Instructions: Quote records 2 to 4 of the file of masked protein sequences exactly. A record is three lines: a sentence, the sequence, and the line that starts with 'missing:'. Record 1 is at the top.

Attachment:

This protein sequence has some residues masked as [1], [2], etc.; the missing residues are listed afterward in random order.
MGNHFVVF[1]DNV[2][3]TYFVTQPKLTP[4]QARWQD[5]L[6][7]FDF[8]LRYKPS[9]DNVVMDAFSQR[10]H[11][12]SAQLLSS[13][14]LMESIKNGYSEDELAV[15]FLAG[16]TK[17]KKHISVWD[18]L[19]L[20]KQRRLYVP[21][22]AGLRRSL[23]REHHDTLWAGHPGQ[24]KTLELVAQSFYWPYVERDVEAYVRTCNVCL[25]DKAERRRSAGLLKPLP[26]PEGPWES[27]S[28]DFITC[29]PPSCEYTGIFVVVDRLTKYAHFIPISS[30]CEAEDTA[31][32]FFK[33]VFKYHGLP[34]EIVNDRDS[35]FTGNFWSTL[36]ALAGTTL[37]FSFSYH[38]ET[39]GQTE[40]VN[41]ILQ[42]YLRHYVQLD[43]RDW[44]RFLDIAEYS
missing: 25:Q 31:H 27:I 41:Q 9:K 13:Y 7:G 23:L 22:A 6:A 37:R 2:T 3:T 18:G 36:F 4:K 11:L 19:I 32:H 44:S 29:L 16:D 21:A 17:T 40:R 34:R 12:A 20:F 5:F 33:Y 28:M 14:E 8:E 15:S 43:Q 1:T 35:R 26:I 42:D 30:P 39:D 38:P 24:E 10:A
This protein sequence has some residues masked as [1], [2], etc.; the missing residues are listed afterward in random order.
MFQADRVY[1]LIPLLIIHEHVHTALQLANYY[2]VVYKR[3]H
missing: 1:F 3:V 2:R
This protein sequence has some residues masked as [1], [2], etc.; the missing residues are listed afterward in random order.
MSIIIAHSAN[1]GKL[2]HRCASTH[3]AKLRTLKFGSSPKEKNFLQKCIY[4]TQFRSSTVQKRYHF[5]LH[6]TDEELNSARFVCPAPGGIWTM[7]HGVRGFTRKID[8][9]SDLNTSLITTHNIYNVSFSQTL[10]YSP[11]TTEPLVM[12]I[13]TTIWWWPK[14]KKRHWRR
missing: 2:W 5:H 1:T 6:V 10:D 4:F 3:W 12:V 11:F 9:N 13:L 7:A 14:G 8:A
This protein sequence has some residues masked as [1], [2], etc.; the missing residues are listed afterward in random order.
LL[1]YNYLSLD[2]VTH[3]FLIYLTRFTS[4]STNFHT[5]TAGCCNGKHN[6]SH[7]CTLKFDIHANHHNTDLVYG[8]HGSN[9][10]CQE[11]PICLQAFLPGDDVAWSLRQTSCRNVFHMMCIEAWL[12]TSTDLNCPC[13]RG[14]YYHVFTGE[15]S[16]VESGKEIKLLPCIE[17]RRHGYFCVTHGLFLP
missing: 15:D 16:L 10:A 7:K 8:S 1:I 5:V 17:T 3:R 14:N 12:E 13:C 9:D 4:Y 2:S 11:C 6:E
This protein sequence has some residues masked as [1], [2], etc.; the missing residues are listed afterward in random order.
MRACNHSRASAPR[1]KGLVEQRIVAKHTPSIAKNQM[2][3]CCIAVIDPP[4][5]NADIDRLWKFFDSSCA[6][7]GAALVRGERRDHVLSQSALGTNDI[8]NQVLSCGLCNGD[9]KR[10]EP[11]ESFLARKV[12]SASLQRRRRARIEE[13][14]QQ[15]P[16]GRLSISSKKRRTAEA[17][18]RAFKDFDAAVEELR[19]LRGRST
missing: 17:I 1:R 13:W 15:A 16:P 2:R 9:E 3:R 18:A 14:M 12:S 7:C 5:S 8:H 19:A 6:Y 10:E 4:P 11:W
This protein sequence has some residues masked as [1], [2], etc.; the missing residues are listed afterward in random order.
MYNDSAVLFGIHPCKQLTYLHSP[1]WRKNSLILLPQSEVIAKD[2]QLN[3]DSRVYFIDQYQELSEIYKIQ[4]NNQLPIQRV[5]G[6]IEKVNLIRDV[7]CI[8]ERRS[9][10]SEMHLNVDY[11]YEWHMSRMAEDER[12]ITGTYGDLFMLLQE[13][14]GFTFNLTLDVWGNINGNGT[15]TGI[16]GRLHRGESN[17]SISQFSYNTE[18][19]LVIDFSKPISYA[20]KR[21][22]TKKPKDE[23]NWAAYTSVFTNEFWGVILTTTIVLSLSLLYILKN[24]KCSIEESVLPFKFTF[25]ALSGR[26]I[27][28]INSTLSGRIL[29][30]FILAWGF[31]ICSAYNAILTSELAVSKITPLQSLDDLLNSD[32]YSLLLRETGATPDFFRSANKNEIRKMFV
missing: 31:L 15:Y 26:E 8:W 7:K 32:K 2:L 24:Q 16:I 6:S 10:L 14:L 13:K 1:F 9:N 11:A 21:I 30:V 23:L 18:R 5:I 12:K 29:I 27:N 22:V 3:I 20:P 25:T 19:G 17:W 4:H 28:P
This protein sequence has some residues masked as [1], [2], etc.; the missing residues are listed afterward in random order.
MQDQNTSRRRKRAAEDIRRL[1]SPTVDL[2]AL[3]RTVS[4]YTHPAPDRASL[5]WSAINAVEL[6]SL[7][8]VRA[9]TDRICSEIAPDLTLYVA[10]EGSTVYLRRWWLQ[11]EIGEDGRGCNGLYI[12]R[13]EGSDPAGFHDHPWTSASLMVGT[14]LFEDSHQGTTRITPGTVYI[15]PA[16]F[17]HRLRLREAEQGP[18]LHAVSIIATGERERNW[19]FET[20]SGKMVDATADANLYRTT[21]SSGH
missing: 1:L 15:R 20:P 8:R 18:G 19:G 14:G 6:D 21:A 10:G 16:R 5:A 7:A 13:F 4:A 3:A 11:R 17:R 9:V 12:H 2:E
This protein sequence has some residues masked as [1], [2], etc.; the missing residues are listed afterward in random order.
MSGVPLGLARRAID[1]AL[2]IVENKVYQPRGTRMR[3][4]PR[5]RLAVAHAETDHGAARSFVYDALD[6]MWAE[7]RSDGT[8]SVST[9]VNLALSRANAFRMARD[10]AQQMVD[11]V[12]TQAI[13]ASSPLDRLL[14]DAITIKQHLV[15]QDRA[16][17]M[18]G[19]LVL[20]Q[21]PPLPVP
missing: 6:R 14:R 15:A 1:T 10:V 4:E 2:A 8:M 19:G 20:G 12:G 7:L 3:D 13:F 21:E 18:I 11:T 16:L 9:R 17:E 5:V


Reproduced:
This protein sequence has some residues masked as [1], [2], etc.; the missing residues are listed afterward in random order.
MFQADRVY[1]LIPLLIIHEHVHTALQLANYY[2]VVYKR[3]H
missing: 1:F 3:V 2:R
This protein sequence has some residues masked as [1], [2], etc.; the missing residues are listed afterward in random order.
MSIIIAHSAN[1]GKL[2]HRCASTH[3]AKLRTLKFGSSPKEKNFLQKCIY[4]TQFRSSTVQKRYHF[5]LH[6]TDEELNSARFVCPAPGGIWTM[7]HGVRGFTRKID[8][9]SDLNTSLITTHNIYNVSFSQTL[10]YSP[11]TTEPLVM[12]I[13]TTIWWWPK[14]KKRHWRR
missing: 2:W 5:H 1:T 6:V 10:D 4:F 3:W 12:V 11:F 9:N 13:L 7:A 14:G 8:A
This protein sequence has some residues masked as [1], [2], etc.; the missing residues are listed afterward in random order.
LL[1]YNYLSLD[2]VTH[3]FLIYLTRFTS[4]STNFHT[5]TAGCCNGKHN[6]SH[7]CTLKFDIHANHHNTDLVYG[8]HGSN[9][10]CQE[11]PICLQAFLPGDDVAWSLRQTSCRNVFHMMCIEAWL[12]TSTDLNCPC[13]RG[14]YYHVFTGE[15]S[16]VESGKEIKLLPCIE[17]RRHGYFCVTHGLFLP
missing: 15:D 16:L 10:A 7:K 8:S 1:I 5:V 17:T 3:R 14:N 12:E 13:C 9:D 4:Y 2:S 11:C 6:E